Struggle for power at Opera?


Hi, PC-WELT readers!
Please read my "NOTE" at the bottom. This is my personal blog, and I do not speak on behalf of Opera Software. Also keep in mind the little thing PC-WELT forgot to tell you, namely that the CEO was never asked to step down in the first place.

Before the annual General Meeting last week, Norwegian newspaper "Dagens Næringsliv" reported that there was a possible shareholder uproar after our CEO had fired the board when it asked him to step down as CEO. The news spread quickly here in Norway, and rumours popped up everywhere. People jumped to conclusions, of course, and long articles were written on the subject. Everyone had an opinion, and our CEO was portrayed in a, let's say, less than flattering light.

The news also started spreading internationally:

http://www.aftenposten.no/english/business/article1844277.ece
http://seattlepi.nwsource.com/business/1700AP_Opera_Software.html

So the General Meeting was held, and what happened? No action what so ever. The shareholders overwhelmingly voted in favour of the new board. Only 0.16 per cent of the shareholders at the meeting voted against the new board.

Where did the shareholder uproar go? 0.16 per cent is an uproar?

According to E24.no, the CEO was never asked to step down in the first place (text in Norwegian). And since he was never asked to step down, why would he fire the board for asking him to step down?

Slow news week over at "Dagens Næringsliv"?

Oh, and the former chairman of the board had this to say about the situation after having been replaced:

I think the new board will work well. Bill is definitely qualified as chairman. He's a real fox and has a large network in the US.

Bill (William Raduchel) is the new chairman of the board. "He's a real fox" is a Norwegian expression I guess.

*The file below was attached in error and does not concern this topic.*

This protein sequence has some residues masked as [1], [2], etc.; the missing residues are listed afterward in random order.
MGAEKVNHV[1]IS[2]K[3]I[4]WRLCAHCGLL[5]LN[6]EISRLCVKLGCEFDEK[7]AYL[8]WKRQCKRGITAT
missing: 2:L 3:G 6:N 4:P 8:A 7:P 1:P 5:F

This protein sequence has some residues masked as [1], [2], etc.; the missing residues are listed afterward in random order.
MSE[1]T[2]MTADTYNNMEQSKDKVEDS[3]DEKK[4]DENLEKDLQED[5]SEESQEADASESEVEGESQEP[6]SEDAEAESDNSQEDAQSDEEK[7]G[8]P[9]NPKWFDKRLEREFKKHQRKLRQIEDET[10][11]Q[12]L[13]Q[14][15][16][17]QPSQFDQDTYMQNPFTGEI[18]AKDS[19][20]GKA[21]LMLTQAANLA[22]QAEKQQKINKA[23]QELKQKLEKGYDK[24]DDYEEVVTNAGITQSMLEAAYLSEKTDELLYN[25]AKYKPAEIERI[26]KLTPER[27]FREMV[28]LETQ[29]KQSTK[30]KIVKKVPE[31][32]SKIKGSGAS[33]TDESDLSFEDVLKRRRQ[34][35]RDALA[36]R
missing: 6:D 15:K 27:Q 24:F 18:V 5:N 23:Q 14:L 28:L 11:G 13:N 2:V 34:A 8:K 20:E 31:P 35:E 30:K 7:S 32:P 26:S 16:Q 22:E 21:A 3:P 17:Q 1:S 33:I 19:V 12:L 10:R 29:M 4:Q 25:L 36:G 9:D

I wish I could say that I am disappointed in the press, but I am sadly not surprised that they would make up stuff to get more readers. I have friends who are journalists, and I hope and trust that they are better than this. It's too bad that a few bad apples make everyone look bad.

Does the press ever apologize?

Note: I don't know anything beyond what's been written in the media, and I feel I must remind everyone that I am speaking on my own behalf here, and not on behalf of Opera Software. I also realize that not everyone in the company will think it's a good idea to blog about this, which is why I point out that this is my personal blog, and I don't have anything new to bring to the table apart from certain new facts that seem to be largely ignored by both Norwegian and international press.

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13 thoughts on “Struggle for power at Opera?

  1. Uh oh. I hope that everything has been resolved now. But, this portion caught my eye.

    The paper reported that the board was growing impatient with Tetzchner because of the company's poor performance – the share price has dropped more than 50 percent in the past year.

    Is that true?

  2. I don't know about poor performance. The yearly revenue growth is about 40 per cent.The stock fell sharply about a year ago. I am not sure exactly why. We did report a loss due to heavy investments, but I'd say that they will pay off. Maybe the market disagrees.The investments are things like local offices in important markets, such as Japan and Korea. This costs a lot of money in the short term, but allows us to get closer to customers and especially potential customers. The recent Samsung deal, for example, would probably be difficult to get without actual presence in Korea. I would guess that the same goes for Sony, Nintendo and KDDI in Japan.We also have about 400 million NOK in cash, so it's not like we can't afford to invest in long term growth in these crucial times.Whether the board is "growing impatient" or not, I don't know. It sounds strange, though, seeing as the board isn't exactly powerless in deciding on how Opera should do business. If they were growing impatient, it must have been with their own performance :)Since the claim that the board wanted Jon to step down seems to be made up, I wouldn't exactly trust the other claims that use this one as a foundation. Remove the corner stone (Jon was never asked to step down), and the whole story falls apart.